Sometimes it is so difficult to collect all the thoughts to write a review for a movie. What do I do then? I ask myself. Us Bhakts of Bhardwaj get swept away, most of the times, in blind faith. But the truth is, there is no way you can ignore the reality, as I learnt while I was talking to Sethu. The truth, in all of its probability is, that this Vishal Bhardwaj’s masterpiece…is not aberration free. There are things in the plot that call for an unwelcome “what a coincidence.” There are things that call for an unwelcome “really?” moment. I mean how do you respond to a thing that’d happen – even in the context of the movie—but won’t because it’s a movie, based on a play — so there are events pending to happen? How do you respond to characters that exist because…well, it’s convenient for the storyteller? And no, I am not talking about Irrfan Khan’s Roohdaar (without trying to spoil anything.) There are coincidences, and character decisions — and yes they can happen, but! — But that jarred. Because it felt like some kind of an easy make-shift solution to drive the movie forward. That makes things look superficial. It takes away the gravity from a scenario otherwise really intense. It hinders seamless involvement.
But then, I did say that Haider is, after all, a masterpiece. That’s why I’d start writing this piece with brushing the dirt off my feet at the doorstep. Because for all the convenience that seemed, for all the strange “did it really happen?” moments…I gave in. I gave in to the extreme level of artistry on display. When you watch a Vishal Bhardwaj film, you cannot avoid the poetry in characters. In “McCabe & Mrs. Miller” there are many a monologue Warren Beatty’s McCabe says to himself. In one of them, he says, “there’s poetry in me.” There’s poetry almost everywhere in Haider. Shahid Kapoor’s Haider himself is a poetry student. Haider’s father Dr. Meer (played beautifully by Narendra Jha) sings Faiz Ahmed Faiz ghazals to him. Irrfan Khan’s Roohdaar almost always talks as if reciting lines of a poem. Words Chutzpah and AFSPA rhyme. No director tells India on its face that Indians can be cruel to Indians, Kashmiris can be cruel to Kashmiris. In short, the bottomline is, people are cruel to people.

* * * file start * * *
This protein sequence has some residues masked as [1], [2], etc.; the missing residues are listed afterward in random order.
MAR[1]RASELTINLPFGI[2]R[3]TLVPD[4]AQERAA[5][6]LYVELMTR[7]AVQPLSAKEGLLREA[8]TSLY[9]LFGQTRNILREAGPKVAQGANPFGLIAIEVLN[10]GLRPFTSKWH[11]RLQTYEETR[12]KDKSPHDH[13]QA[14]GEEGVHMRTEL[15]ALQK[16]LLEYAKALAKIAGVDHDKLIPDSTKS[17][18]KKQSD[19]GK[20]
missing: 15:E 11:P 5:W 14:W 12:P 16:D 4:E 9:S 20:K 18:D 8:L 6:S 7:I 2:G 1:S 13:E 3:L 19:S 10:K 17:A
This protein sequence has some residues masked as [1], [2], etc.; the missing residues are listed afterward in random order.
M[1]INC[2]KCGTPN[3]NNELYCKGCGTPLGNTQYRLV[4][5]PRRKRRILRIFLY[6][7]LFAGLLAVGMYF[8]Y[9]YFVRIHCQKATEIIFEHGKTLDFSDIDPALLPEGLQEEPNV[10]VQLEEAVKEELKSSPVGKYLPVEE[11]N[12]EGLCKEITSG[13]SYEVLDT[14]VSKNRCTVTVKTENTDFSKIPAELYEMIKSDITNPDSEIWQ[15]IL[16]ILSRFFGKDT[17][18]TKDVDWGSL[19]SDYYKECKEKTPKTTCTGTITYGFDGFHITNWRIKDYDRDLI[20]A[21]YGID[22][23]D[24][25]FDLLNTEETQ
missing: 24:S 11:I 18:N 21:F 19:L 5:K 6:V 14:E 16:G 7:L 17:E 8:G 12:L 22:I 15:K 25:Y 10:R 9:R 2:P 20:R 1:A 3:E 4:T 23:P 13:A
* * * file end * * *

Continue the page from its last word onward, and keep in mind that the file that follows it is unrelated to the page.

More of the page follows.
Then comes the drama. Now take the Kashmir problem, remove imperialism from Shakespeare’s tragedy and superimpose it on an everyman situation in a highly conflicted Kashmir. Now…add choices between familial sentimentality, loyalty, deep love, morality, animal instinct, power struggle (which obviously comes from Shakespeare), choosing India over Kashmir, or personal benefit and satisfaction over the greater good to the situation. You get an extremely complex situation in which every word spoken intends to sear the others. And, from an objective viewpoint, Bhardwaj doesn’t favour anybody. He simply criticizes the wrong. He criticizes a politically created situation without ever making too much of it. How does he do that? By focusing on the central storyline and setting it in 1995 Kashmir, when speaking the truth and doing the right thing gets you in trouble (that happens all the time, and everywhere, doesn’t it?). Add to that a woman’s dreams, hopes, her choices, her will, desires and wishes forming the moral backbone of the movie, and then ask yourself what was wrong about Ghazala and her motivations; why she did what she did. That’s what Bhardwaj aims for, and, in the end, achieves. Dramatic complexity with visual grace.
If there’s one person with chutzpah – in Bollywood — then it is Bhardwaj. Otherwise, no director dares that much. Most of them either go for simplistic stories like Yahaan, or they go with movies Kabhi Kabhie or Kashmir Ki Kali. Some film-makers go with an added intent like Vidhu Vinod Chopra took us there in Mission Kashmir, but he didn’t sink into the politics of Kashmir. He, instead — stayed on the surface, and — did an action-thriller movie (albeit a good one). Though it takes another mile to enter the murky territory. Before this, Mani Ratnam tried that with overwhelming results. We are talking about Mani Ratnam, in that case. I am not saying that Kabhie Kabhie or Kashmir ki Kali are bad movies; I am a fan of Yahaan myself, but then, you have to cross the bridge to reach the darker realms. And make a gloriously beautiful dark movie, that it is.